CA Vapor Intrusion Supplemental Guidance: Notable Changes and Implications for Developers, Property Owners, and Responsible Parties
In February 2020, a new draft vapor intrusion (VI) guidance document (Draft VI Supplemental Guidance, available as a PDF here) was released for public comment by several of the agencies that comprise California Environmental Protection Agency (CalEPA). The proposed changes outlined in this guidance will have a significant impact on properties where soil or groundwater is or is suspected to be impacted by volatile organic compounds (VOCs). In the following sections we summarize the significant changes from current guidance and how these changes may impact developers, property owners, and responsible parties.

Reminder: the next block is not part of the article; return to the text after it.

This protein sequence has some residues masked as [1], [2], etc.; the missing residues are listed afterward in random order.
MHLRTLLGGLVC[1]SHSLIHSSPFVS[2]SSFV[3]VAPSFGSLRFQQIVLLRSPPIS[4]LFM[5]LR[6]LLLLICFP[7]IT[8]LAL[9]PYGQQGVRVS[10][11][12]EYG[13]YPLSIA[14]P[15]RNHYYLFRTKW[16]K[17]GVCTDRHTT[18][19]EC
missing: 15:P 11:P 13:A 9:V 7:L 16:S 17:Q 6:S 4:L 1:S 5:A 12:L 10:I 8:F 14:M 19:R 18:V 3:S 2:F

The good news is that the Draft VI Supplemental Guidance seeks to standardize state-wide sampling protocols and screening practices for evaluating potential VI risks and eliminating the inconsistencies between agencies and jurisdictions. However, the Draft VI Supplemental Guidance in its current form is also proposing as or more conservative practices than we have seen in California. The increased scope of sampling and analysis could increase the cost of VI evaluations by at least 30% to 60%, by both substantially increasing the area targeted for sampling and lengthening the period of time necessary to complete a full screening for VI. This is especially true for sites where chlorinated VOCs are the primary chemicals of concern. Note that this draft guidance does not apply to petroleum releases from underground storage tanks; however, it does apply to complex petroleum release sites. The VI screening recommendations include multiple rounds of sampling in different seasons, likely leading projects with short development time frames to opt to install vapor mitigation systems on what had previously been considered relatively low risk sites. Going forward, developers can expect increased complexity regarding the VI assessment process, and should request, if possible, comprehensive VI data during the due diligence period.